Environmental Protection Agency (EPA) officials in Chicago hired a media specialist to help craft a narrative defending their office from possible Trump administration budget cuts.
Chicago’s Region 5 EPA office hired local public relations consultant Joanna Klonsky to help agency officials communicate with the public about why the office should maintain its funding.
“We’re scientists, so you know, we’re not used to really talking to the public or having that eloquence or that gift to gab,” but hiring a media person “makes you feel a lot more comfortable,” Felicia Chase, a regional researcher for the EPA, told reporters on April 22.
EPA attorney Nicole Cantello said she and her colleagues were worried the agency was in jeopardy of losing funding, so they considered hiring a lobbyist to fend off budget cuts.
“We thought we had to hire a lobbyist,” she said. “But several people, including several Senators said to us, ‘No, you should hire a publicist.”
Their worries are based on recent unconfirmed reports that the Trump administration is planning on closing the Chicago-based EPA Region 5 office and consolidating it with Region 7 in Kansas. Chicago Sun Times’ cited unnamed city sources as the basis of their report.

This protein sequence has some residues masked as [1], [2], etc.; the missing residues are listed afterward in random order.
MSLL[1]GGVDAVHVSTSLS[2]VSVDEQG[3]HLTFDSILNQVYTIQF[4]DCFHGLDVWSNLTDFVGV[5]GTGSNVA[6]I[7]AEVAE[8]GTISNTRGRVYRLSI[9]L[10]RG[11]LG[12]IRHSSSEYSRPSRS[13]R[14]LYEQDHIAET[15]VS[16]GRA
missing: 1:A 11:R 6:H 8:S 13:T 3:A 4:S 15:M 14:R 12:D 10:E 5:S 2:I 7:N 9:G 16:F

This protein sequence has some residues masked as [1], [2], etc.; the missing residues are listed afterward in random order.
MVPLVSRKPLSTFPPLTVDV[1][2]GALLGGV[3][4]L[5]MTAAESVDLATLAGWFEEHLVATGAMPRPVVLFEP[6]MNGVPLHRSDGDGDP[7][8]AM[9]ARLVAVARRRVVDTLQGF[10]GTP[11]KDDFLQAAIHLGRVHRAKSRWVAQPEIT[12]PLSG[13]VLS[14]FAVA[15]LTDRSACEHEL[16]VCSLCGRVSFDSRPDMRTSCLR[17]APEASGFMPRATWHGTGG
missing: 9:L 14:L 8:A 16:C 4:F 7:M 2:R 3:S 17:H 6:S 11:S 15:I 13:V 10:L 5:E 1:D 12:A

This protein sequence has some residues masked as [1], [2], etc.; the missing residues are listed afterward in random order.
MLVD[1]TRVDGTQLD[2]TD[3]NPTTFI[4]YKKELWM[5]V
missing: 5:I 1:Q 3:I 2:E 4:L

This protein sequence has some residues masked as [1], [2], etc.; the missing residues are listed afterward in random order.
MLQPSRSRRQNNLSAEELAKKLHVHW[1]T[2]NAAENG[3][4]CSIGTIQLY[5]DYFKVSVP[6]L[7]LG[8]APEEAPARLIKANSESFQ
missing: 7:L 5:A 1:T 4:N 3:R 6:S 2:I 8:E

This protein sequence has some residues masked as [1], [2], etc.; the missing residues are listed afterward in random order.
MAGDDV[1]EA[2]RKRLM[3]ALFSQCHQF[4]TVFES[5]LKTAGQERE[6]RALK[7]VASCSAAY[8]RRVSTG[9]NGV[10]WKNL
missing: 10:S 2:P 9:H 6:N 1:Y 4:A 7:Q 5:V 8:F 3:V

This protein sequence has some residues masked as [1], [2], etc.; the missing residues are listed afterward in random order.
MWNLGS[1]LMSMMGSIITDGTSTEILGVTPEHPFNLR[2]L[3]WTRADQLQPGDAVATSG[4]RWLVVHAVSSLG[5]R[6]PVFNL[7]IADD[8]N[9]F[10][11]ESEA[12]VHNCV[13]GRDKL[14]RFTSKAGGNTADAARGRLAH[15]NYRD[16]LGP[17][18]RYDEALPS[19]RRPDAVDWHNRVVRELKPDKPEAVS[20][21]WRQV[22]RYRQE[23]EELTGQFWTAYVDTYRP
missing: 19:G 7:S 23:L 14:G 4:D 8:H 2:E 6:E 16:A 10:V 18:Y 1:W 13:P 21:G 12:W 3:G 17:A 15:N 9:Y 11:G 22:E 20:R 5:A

EPA Acting regional administrator Robert Kaplan pushed back against the rumors, telling reporters a day after the April 18 report that the agency is not considering closing the region and “anyone stating anything to the contrary is spreading false information.”
The Chicago region came under intense scrutiny during the latter half of the Obama administration.
Region 5 – which encompasses parts of Minnesota, Wisconsin, Illinois, Indiana, Michigan and Ohio and employ nearly 1,500 federal workers – was dealt body blows last year, when its former regional administrator, Susan Hedman, was forced resign over her handling of last year’s Flint water crisis.
Flint citizens filed a lawsuit in January claiming the EPA’s Region 5 office failed to take the proper steps to ensure that state and local authorities were addressing the crisis. The defendants were seeking a civil action lawsuit for $722 million in damages.
The White House sent draft budget plans to agency heads Monday, detailing billions of dollars in cuts to a wide range of federal programs. Cuts to EPA and other agencies will fund a $54 billion increase in defense spending.
Trump’s budget proposed cutting nearly $2 billion from the EPA’s $8.1 billion budget. The president also “proposed reducing EPA’s 15,000-strong workforce to 12,000, a level not seen since the mid-1980s,” Politico reported in February at the time of the budget proposal.
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